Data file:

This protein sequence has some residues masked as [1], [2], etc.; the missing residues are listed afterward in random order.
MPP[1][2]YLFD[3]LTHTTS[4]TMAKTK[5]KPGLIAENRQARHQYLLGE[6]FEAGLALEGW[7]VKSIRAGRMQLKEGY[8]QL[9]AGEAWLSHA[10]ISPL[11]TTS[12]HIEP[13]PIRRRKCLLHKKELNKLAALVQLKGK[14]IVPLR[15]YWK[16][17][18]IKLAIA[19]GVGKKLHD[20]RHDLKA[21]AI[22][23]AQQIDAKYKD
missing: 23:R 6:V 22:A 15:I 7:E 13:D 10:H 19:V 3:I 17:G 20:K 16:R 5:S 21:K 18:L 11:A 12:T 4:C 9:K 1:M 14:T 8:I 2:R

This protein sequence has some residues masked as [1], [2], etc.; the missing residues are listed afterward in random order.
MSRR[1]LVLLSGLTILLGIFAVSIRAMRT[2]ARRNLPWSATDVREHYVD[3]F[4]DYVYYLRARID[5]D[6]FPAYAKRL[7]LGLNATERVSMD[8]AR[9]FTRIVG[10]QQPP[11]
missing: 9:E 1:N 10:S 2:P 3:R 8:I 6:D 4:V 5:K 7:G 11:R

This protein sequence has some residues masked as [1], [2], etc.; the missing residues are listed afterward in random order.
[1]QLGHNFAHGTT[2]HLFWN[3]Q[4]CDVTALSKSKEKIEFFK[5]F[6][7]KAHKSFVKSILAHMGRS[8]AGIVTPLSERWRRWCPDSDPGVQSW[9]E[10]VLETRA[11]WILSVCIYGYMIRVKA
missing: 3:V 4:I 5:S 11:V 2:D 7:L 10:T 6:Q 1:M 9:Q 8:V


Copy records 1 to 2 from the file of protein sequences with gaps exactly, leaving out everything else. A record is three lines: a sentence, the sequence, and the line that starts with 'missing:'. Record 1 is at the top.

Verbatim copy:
This protein sequence has some residues masked as [1], [2], etc.; the missing residues are listed afterward in random order.
MPP[1][2]YLFD[3]LTHTTS[4]TMAKTK[5]KPGLIAENRQARHQYLLGE[6]FEAGLALEGW[7]VKSIRAGRMQLKEGY[8]QL[9]AGEAWLSHA[10]ISPL[11]TTS[12]HIEP[13]PIRRRKCLLHKKELNKLAALVQLKGK[14]IVPLR[15]YWK[16][17][18]IKLAIA[19]GVGKKLHD[20]RHDLKA[21]AI[22][23]AQQIDAKYKD
missing: 23:R 6:V 22:A 15:I 7:E 13:D 10:H 19:V 3:I 17:G 20:K 16:R 5:S 21:K 18:L 11:A 12:T 4:C 9:K 1:M 14:T 8:I 2:R

This protein sequence has some residues masked as [1], [2], etc.; the missing residues are listed afterward in random order.
MSRR[1]LVLLSGLTILLGIFAVSIRAMRT[2]ARRNLPWSATDVREHYVD[3]F[4]DYVYYLRARID[5]D[6]FPAYAKRL[7]LGLNATERVSMD[8]AR[9]FTRIVG[10]QQPP[11]
missing: 9:E 1:N 10:S 2:P 3:R 8:I 6:D 4:V 5:K 7:G 11:R